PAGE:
Magnus Karlsson presents Bruno Knutman’s (1930–2017) second solo exhibition at the gallery: Night Piece. Bruno Knutman was working on this exhibition at the time of his passing in August 2017. Together with his wife Birgitta the gallery decided to proceed with the exhibition according to his plan.
Night Piece presents paintings from the last three years and is named after his last painting, which was completed only shortly before his passing. In connection with the exhibition Galleri Magnus Karlsson will publish a book with all the new paintings and a text by art critic and writer Dan Jönsson. Below is an excerpt from Jönsson’s essay:
Bruno Knutman: Night Piece / until Saturday 30 June / @gallerimagnuskarlsson Stockholm / click the link in our bio for more #firstlookart #mustsee #BrunoKnutman #GalleriMagnusKarlsson #MagnusKarlsson #Stockholm #gallery #exhibition #art #painting #abstract #figurative #contemporaryart #modernart #seemoreart #dontmissout #GalleriesNow #ID12943
Bruno Knutman: Night Piece / ends Saturday 30 June / @gallerimagnuskarlsson Stockholm / click the link in our bio for more #lastchance #mustsee #BrunoKnutman #GalleriMagnusKarlsson #MagnusKarlsson #Stockholm #gallery #exhibition #art #painting #abstract #figurative #contemporaryart #modernart #seemoreart #dontmissout #GalleriesNow #ID12943
Knutman uses moods and memories of the past not to reconstruct or gild what once was, but to rescue it from the mire of the past and lift it into the light of the present day. The visual world he constructs is a contemporary universe, at once both outside history and at its heart.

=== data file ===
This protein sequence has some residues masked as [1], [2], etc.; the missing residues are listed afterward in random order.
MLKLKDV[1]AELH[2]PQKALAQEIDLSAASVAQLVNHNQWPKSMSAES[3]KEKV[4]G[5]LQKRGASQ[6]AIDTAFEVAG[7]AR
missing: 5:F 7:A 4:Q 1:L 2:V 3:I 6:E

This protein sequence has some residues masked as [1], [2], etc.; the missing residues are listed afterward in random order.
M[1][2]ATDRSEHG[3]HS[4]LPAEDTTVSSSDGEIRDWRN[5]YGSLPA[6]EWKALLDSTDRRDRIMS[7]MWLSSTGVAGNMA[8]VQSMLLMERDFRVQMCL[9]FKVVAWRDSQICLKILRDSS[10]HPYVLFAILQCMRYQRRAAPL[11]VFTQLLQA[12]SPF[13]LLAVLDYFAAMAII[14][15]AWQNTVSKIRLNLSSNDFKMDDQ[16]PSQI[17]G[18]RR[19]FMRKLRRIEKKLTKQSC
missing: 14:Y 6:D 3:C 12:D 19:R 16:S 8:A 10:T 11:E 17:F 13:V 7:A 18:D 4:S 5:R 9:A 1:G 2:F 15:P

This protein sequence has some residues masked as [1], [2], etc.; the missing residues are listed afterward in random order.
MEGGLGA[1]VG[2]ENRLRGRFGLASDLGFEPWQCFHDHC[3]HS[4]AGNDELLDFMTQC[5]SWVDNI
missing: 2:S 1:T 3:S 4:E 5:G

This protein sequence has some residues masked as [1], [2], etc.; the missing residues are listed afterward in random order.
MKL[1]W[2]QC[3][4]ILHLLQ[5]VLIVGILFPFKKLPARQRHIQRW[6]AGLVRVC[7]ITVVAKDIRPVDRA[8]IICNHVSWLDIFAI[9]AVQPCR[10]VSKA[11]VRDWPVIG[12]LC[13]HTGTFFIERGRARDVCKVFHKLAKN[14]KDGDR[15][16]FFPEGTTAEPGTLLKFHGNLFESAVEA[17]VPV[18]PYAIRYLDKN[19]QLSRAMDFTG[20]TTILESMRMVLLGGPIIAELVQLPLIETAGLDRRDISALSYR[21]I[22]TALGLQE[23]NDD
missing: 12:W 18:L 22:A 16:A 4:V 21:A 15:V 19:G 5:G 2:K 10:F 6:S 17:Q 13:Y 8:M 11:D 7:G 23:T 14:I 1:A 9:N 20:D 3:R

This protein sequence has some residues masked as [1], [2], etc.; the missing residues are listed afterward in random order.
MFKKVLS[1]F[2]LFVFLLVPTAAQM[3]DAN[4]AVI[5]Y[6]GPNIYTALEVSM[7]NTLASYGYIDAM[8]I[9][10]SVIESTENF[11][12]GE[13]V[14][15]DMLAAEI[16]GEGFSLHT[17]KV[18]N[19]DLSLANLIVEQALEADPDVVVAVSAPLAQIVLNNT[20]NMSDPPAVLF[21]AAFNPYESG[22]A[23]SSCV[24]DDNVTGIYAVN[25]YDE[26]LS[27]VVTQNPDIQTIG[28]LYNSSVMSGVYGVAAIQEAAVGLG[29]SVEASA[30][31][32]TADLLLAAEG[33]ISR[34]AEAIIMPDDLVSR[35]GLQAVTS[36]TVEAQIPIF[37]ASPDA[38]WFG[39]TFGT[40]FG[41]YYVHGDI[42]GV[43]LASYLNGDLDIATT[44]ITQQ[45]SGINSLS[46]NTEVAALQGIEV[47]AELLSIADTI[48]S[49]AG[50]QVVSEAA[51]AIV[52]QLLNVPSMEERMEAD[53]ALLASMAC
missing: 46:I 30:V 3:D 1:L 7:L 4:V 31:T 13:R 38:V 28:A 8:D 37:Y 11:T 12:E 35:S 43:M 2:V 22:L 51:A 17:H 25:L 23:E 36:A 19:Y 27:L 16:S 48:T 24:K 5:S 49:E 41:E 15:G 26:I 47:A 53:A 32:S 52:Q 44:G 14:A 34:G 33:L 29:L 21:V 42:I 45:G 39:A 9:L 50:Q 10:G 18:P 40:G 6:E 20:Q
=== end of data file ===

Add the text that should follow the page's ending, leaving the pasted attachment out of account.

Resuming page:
A world where past and present are entwined. Winding round and round.
Thus, the seeming simplicity – the riddle-like pictorial elements and the fairy tale tone – paradoxically generates disquiet rather than clarity. Under the apparently tranquil surface, we sense tension from those tightly entangled, contradictory forces that are constantly active in Knutman’s art, without ever being distinctly separated. Lightness and heft. Light and darkness.
Unambiguity and complexity.
Melancholy and pathos.
The hard knot they form is of the kind that no words can undo. I doubt if even a sword could slice through it.
– Dan Jönsson
Read the full text here.
Bruno Knutman (1930–2017) studied at the Valand Academy of Fine Art in Gothenburg, Sweden, and the Polytechnic School of Art in London in the 1950s. His first exhibition was at Lilla Paviljongen, Stockholm, in 1957. Lunds konsthall and Södertälje konsthall showed his works in a retrospective solo exhibition in 1982. His ink drawings from the 1960s–1980s are widely acclaimed, and many of them are collected in the book Around the Corner (Kalejdoskops förlag, 1986). Both Ystads konstmuseum and Liljevalchs konsthall featured his exhibition Homo Sapiens in 1998. His solo shows Wolf at the Door and Serious Times were presented in the 2000s at Lunds konsthall and Galleri Magnus Karlsson respectively. His works have also been featured regularly in other solo or group shows since the 1960s. He has carried out commissions for public art. Bruno Knutman’s works are in many private collections and museums in Sweden, including Moderna Museet and Nationalmuseum in Stockholm. This autumn a selection of his paintings will be presented at the 33rd Bienal de São Paulo in Brazil.
Dan Jönsson is a writer, journalist and art critic for the daily newspaper Dagens Nyheter. His publications include a collection of essays, Estetisk rensning (Aesthetic Cleansing, 2012), and the novel Mister Olof (2016). He was born in Rotterdam in 1963 and now lives in Örtofta, Sweden.Courtesy of the artist and Galleri Magnus Karlsson, Stockholm